The Dangers of PFOA
PFOA, also known as perfluorooctanoic acid, is a synthetic chemical that has been used in a variety of industrial and commercial applications. It is a key ingredient in the manufacture of Teflon, a non-stick coating used in cookware and other products. PFOA has also been used in the production of firefighting foams, stain-resistant coatings for carpets and clothing, and other products.
Despite its widespread use, PFOA has been linked to a range of serious health problems in both humans and animals. Studies have shown that PFOA can cause developmental and reproductive harm, liver damage, and cancer. In particular, PFOA has been linked to an increased risk of testicular and kidney cancer.
One of the most high-profile cases involving PFOA was the DuPont PFOA scandal, which was brought to light in the Hollywood movie “Dark Waters.” In this case, DuPont, a major chemical company, was accused of knowingly exposing thousands of people to PFOA through its manufacturing facilities, resulting in serious health problems for many of the residents living near the plants.
Despite the known dangers of PFOA, it is still used in a number of products around the world. In recent years, there has been increasing pressure on manufacturers to phase out the use of PFOA and other potentially harmful chemicals in their products. However, the process of finding safer alternatives can be slow and expensive, and many companies are reluctant to make the switch.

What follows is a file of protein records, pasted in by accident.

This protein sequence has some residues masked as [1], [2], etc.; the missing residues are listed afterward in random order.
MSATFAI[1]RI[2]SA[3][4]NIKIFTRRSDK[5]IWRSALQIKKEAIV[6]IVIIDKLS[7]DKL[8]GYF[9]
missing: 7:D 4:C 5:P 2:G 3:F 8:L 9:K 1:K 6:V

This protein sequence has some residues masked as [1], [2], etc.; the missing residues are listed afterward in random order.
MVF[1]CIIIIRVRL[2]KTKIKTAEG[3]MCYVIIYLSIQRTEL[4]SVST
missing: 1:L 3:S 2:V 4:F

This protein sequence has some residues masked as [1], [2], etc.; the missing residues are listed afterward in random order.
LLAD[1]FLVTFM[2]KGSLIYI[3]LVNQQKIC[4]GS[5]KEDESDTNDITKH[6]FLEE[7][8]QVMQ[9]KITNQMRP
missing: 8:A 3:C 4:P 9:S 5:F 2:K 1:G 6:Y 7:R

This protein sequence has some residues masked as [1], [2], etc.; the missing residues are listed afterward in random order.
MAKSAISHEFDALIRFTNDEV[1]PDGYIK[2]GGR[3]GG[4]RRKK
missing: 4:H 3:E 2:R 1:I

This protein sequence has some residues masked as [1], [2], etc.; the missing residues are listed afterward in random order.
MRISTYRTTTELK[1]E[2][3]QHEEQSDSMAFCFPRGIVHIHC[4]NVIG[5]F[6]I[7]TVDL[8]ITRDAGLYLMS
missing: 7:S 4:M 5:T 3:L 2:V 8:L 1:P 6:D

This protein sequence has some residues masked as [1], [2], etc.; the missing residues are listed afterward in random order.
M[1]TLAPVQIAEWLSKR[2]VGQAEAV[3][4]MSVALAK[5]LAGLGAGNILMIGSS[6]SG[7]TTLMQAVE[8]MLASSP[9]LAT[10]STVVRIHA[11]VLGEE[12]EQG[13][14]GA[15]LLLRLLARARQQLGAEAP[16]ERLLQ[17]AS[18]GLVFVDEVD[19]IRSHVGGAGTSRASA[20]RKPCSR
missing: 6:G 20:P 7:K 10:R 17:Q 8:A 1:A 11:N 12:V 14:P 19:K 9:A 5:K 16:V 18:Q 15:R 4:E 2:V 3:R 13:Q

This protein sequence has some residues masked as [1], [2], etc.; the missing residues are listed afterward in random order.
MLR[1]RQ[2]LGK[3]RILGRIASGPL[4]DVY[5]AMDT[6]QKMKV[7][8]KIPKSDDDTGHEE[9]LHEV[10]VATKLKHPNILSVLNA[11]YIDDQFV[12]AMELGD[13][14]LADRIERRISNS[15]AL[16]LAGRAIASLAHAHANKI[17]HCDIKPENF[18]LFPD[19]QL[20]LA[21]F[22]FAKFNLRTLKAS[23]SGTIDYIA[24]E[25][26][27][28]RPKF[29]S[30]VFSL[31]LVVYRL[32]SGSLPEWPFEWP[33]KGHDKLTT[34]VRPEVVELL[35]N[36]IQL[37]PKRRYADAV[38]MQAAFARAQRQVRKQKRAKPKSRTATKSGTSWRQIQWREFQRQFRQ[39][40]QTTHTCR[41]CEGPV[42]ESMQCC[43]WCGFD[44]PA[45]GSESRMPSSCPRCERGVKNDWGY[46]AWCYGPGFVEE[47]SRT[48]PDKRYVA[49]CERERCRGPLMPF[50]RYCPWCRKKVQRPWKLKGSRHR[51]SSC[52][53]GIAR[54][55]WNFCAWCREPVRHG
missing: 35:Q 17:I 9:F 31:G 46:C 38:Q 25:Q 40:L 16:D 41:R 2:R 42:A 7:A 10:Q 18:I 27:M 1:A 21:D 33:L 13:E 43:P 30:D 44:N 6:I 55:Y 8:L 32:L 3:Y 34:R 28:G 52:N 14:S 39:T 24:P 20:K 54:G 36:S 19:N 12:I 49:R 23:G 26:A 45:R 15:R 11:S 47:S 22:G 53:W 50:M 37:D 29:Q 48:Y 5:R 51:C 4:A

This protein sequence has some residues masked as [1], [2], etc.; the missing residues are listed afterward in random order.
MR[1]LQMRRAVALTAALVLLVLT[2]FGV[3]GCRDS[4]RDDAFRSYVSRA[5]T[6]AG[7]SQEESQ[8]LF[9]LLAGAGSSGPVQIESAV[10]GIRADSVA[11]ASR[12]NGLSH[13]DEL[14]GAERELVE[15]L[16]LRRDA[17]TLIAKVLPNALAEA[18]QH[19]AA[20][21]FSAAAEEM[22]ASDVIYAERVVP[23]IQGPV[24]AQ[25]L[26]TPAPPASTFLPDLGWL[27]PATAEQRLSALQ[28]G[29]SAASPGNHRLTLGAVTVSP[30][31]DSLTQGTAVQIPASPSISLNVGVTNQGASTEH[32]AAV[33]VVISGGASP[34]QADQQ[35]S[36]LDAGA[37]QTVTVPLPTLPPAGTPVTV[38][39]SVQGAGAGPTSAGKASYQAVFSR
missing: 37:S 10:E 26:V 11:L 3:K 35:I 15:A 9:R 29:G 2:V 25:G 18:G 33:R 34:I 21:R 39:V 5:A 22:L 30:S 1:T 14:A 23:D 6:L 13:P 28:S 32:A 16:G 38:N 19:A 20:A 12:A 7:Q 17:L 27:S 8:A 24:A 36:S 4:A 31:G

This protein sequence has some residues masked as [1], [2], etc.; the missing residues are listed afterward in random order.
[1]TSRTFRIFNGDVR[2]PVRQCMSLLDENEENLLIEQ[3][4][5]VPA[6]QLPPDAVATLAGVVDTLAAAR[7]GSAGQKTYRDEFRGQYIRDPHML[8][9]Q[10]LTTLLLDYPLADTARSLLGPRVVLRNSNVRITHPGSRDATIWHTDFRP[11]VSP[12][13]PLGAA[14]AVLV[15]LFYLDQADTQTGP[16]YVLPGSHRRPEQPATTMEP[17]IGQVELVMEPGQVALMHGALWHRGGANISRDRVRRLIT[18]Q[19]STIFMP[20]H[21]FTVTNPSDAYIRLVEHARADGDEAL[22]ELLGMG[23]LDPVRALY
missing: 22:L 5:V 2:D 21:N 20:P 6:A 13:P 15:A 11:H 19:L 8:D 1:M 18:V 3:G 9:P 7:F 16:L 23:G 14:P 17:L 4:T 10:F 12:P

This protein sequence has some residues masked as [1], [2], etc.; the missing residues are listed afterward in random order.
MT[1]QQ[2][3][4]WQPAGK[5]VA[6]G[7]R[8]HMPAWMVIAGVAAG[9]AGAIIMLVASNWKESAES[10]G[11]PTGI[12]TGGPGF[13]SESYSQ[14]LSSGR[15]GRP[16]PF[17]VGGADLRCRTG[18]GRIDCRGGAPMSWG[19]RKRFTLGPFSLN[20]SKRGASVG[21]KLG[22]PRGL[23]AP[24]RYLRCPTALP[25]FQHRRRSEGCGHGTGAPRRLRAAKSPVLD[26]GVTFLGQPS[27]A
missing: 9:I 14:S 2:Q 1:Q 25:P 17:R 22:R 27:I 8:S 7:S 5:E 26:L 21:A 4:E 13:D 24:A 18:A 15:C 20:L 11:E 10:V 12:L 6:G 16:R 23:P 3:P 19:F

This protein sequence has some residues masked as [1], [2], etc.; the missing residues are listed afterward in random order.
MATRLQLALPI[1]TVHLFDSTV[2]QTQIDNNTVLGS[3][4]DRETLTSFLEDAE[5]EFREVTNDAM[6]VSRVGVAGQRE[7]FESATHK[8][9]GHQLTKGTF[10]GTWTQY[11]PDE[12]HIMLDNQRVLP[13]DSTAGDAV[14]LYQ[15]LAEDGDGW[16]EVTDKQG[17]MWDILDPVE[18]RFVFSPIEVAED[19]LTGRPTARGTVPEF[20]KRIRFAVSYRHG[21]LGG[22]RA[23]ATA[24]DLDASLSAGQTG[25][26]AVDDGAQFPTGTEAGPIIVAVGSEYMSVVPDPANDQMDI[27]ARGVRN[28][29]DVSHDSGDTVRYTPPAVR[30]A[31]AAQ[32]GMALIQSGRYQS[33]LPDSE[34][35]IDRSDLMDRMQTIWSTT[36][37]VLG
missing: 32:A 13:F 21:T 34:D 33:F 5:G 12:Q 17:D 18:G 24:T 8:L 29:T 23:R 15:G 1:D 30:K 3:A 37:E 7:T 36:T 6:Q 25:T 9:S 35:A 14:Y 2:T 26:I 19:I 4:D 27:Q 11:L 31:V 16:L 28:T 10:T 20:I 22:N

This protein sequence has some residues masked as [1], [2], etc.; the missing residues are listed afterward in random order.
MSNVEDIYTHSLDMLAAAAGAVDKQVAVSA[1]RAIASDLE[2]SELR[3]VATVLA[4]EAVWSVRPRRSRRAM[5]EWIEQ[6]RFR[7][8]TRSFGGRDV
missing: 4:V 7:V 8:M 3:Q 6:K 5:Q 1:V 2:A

In conclusion, PFOA is a dangerous chemical that has been linked to serious health problems in both humans and animals. Its widespread use in a variety of products has raised concerns about the potential risks to human health. The DuPont PFOA scandal, depicted in the movie “Dark Waters,” has brought attention to the need for increased regulation and oversight of potentially harmful chemicals.
Personally, I’ve decided to stop buying new Teflon pans (cast iron pans last longer anyway), use reusable silicone baking mats instead of baking paper, and overall try not to get too involved with PFOA products (what is difficult, because often no information is given about the ingredients of outdoor clothing, for example)
Also, I do not invest in stocks related to PFOA. Incidentally, DuPont’s PFOA division was spun off in 2015 in a spin-off called “Chemours”. Besides Chemours, 3M is one of the largest PFOA producers.
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